Last offseason when the New York Yankees traded Adam Ottavino to the Boston Red Sox, most fans — on both sides! — were floored. A trade between the game’s most hated rivals and it involved an impact player?! Sure, Ottavino was on the decline, but he’s still an asset.
Now all we need is the Yankees and Mets to make a deal in order to break any and all barriers we previously thought existed on the trade market …
But seriously, did the Ottavino trade open up the door for more inter-division trades between the Yankees and their rivals? If you think about it, the Yankees aren’t who they used to be. They’re no longer a behemoth teams are afraid to make even better (although we’d still argue there’s a Yankee Tax on the trade market because they still technically hold onto a shred of that reputation of yesteryear).
If opposing GMs see an opportunity to stick a player they don’t want on the Yanks and get something of value in return, why wouldn’t they do it? In case you haven’t noticed, a good amount of the trades general manager Brian Cashman has made haven’t worked.
If you look at the history, the O’s, Rays and Blue Jays aren’t necessarily fearful of trading with the Yankees either. Baltimore sent Zack Britton to New York; Tampa and New York just made a deal for Mike Ford last year and the two were involved in a three-way trade with the Diamondbacks (Brandon Drury deal, disgusting) back in 2018; and Toronto sent JA Happ to the Bronx back in 2018, too.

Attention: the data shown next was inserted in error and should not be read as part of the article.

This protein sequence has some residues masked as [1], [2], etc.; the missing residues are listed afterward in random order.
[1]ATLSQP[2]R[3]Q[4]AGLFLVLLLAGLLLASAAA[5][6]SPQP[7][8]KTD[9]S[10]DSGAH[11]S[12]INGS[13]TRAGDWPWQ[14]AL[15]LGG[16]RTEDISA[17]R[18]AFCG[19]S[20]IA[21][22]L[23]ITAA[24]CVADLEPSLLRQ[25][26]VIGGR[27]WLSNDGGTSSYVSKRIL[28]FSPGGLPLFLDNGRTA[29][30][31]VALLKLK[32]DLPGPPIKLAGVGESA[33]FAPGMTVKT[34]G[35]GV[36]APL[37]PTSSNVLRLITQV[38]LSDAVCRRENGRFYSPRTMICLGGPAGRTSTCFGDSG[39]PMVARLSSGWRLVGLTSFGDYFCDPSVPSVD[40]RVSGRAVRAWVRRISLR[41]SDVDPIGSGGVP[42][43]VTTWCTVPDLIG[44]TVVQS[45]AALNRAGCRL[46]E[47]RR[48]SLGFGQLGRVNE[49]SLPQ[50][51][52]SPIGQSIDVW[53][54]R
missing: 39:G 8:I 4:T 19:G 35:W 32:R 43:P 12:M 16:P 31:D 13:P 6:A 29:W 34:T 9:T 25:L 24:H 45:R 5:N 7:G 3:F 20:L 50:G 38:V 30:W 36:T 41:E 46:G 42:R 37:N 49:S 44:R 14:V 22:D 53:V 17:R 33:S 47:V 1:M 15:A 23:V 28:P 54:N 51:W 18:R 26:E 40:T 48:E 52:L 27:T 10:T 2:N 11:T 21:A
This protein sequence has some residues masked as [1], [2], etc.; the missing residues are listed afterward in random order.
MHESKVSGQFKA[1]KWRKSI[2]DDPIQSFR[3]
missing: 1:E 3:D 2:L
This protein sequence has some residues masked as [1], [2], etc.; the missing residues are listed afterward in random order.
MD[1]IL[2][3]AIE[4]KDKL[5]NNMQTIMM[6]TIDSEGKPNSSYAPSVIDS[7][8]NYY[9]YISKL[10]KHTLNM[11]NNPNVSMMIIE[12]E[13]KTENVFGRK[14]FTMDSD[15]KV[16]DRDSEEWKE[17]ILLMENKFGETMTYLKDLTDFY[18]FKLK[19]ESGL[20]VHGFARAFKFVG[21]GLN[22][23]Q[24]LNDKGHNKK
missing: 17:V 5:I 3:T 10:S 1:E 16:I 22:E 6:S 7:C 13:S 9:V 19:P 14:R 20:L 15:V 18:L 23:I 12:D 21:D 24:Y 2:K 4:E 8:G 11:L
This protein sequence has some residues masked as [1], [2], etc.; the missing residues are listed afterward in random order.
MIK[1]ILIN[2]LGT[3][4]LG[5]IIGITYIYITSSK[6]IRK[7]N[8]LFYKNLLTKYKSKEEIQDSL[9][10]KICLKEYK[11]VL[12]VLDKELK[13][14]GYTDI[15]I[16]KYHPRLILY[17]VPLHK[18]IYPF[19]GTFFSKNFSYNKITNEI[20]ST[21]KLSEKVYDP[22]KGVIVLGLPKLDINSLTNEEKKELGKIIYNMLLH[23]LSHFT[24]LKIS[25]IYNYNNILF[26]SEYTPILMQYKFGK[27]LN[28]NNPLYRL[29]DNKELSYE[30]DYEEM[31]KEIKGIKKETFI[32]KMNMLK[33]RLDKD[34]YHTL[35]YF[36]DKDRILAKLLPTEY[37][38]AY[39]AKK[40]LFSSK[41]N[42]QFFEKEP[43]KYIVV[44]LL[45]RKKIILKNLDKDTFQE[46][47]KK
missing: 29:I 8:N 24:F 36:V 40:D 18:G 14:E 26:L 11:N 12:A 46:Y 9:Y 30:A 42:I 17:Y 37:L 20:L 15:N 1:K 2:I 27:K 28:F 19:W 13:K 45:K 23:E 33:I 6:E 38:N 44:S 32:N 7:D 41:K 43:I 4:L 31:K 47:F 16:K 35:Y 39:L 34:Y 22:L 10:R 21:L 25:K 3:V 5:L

OK! So what deals can the Yankees potentially explore with their division rivals when the lockout ends?
These 4 trades between the Yankees and their AL East rivals aren’t out of the question.
4. Yankees-Orioles Trade: Jorge Mateo
You might remember Jorge Mateo! In fact, you should! The former Yankees top prospect was sent to the Oakland Athletics years ago in the (failed) Sonny Gray trade and has bounced around the league ever since, making stops in Oakland, San Diego and Baltimore.
He’s currently with the Orioles, but outside of filling innings on a barren MLB roster, what’s his actual future role in Baltimore, especially if this team has no plans to compete in the next few years?
In New York, Mateo could be a super utility player thanks to his experience at second base, shortstop, third base, and all three outfield spots. And he’s got an overall .988 fielding percentage across 111 games in various roles.
Depending on how the Yankees address their infield and outfield, acquiring Mateo as a bench piece to fill in all over the diamond and provide speed everywhere seems like a prudent move. Mateo was an above-average hitting in 32 games with the O’s last year (102 OPS+!) after coming over from the Pads and batted .280 in that short stint.
If the Yankees shift Gio Urshela to shortstop and put DJ LeMahieu at third base, they’re going to need some depth there after trading Tyler Wade. Mateo could be a worthwhile fit.